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Locomotives

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45699 Galatea

45699

LMS Jubilee Class 45699 Galatea was built at Crewe in April 1936.

46100 Royal Scot

46100

46100 Royal Scot was the first in a new breed of steam locomotives, built by the LMS for their fastest passenger services from London to Birmingham, Manchester and Glasgow.

60103 Flying Scotsman

60103

Built in 1923 for the London and North Eastern Railway (LNER) at Doncaster Works to a design of H.N. Gresley, it was employed on long-distance express trains on the LNER and its successors, British Railways Eastern and North-Eastern Regions, notably on the London to Edinburgh Flying Scotsman train service after which it was named.

Black Five 45212

Black

45212 is one of 842 ?Black Fives?, as they became affectionately known, built for the London Midland and Scottish Railway. It is one 18 members of the class to survive into preservation.

Braunton

Braunton

The locomotives were so named after towns on or near the Southern Railway system in the west of England, with the town of Braunton situated in North Devon.

Diesel-Hauled

Diesel-Hauled

The British Rail Class 47 is a class of British railway diesel-electric locomotive that was developed in the 1960s by Brush Traction. A total of 512 Class 47s were built at Crewe Works and Brush's Falcon Works, Loughborough between 1962 and 1968, which made them the most numerous class of British mainline diesel locomotive.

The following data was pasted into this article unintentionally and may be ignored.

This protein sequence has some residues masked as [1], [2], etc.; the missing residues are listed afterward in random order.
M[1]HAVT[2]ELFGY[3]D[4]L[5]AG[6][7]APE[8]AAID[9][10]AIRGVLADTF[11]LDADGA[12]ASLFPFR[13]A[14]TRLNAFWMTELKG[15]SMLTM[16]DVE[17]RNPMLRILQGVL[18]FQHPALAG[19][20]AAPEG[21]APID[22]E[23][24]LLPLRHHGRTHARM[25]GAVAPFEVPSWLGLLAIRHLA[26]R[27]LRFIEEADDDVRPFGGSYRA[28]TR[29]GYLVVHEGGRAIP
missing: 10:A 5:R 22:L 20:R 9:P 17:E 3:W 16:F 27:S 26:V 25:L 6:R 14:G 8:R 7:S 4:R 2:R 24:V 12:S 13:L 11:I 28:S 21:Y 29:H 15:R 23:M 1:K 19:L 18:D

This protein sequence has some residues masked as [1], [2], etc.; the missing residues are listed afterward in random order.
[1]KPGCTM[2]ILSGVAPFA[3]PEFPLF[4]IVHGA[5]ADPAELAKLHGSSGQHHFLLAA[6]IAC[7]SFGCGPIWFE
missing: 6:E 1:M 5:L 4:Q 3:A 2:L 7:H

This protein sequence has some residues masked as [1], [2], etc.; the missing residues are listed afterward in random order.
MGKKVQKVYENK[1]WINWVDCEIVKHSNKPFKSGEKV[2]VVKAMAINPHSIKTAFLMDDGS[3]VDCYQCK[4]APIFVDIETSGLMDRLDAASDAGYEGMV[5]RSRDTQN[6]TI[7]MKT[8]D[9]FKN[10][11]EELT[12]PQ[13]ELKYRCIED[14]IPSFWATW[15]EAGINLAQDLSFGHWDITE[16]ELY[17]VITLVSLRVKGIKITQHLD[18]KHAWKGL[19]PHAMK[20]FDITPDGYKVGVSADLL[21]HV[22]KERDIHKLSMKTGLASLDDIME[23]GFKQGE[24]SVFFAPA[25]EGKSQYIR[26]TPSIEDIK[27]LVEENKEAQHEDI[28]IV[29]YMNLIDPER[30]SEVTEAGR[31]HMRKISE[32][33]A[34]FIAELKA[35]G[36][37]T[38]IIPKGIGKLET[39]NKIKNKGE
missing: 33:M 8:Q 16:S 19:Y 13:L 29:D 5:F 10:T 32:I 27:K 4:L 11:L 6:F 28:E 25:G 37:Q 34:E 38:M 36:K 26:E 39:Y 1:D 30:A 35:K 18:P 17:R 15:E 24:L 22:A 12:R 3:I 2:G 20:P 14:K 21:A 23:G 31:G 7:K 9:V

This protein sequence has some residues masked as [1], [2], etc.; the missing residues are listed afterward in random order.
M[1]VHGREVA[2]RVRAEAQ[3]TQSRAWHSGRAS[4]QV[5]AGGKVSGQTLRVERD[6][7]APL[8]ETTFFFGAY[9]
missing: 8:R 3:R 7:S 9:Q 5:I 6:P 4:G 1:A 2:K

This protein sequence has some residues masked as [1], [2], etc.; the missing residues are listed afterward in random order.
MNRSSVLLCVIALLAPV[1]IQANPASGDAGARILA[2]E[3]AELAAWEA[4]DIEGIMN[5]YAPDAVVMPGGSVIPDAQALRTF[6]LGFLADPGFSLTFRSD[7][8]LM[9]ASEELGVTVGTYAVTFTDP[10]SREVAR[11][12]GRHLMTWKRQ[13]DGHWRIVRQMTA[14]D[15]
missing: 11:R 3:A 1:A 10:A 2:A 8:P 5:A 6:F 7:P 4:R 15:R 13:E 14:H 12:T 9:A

Duchess of Sutherland

Duchess

Built in 1938 in Crewe Works as a high speed express passenger locomotive, 46233 hauled passenger services such as ?The Royal Scot? and ?The Mid-Day Scot' between London Euston and Glasgow Central as well as other expresses to Liverpool.

Flying Scotsman double-headed

Flying

Flying Scotsman set two world records for steam traction, becoming the first steam locomotive to be officially authenticated at reaching 100 miles per hour (160.9 km/h) on 30 November 1934, and then setting a record for the longest non-stop run by a steam locomotive when it ran 422 miles (679 km) on 8 August 1989 while in Australia.

Flying Scotsman one-way

Flying

The locomotive set two world records for steam traction, becoming the first steam locomotive to be officially authenticated at reaching 100 miles per hour (160.9 km/h) on 30 November 1934, and then setting a record for the longest non-stop run by a steam locomotive when it ran 422 miles (679 km) on 8 August 1989 while in Australia.

Mayflower

Mayflower

The B1's were designed as mixed traffic locomotives capable of hauling express passenger trains as well as freight traffic. As powerful, go anywhere engines, the B1's worked across most of the UK rail network from East Anglia to Scotland.

Northern Steam Locomotive Pool

Northern

This pool of locomotives normally includes 46115 Scots Guardsman, 45699 Galatea, 45690 Leander (pictured), 35018 British India Line and Stanier 8F 48151 but may vary throughout the year.

Union of South Africa

Union

It was named after the then newly-formed Union of South Africa, although it had previously been allocated the name "Osprey" on 17 April 1937, when it came out of the paint shop on 29 June. "Osprey" name plates were fitted to the locomotive during the 1980s and early 1990s due to the politics of the time. Its name has since reverted to Union of South Africa. The works number of Union of South Africa was 1853; the plaques are located in the cab itself and not on the exterior cab sides as is the usual practice. Whilst this locomotive is rostered for the trips listed, it cannot be guaranteed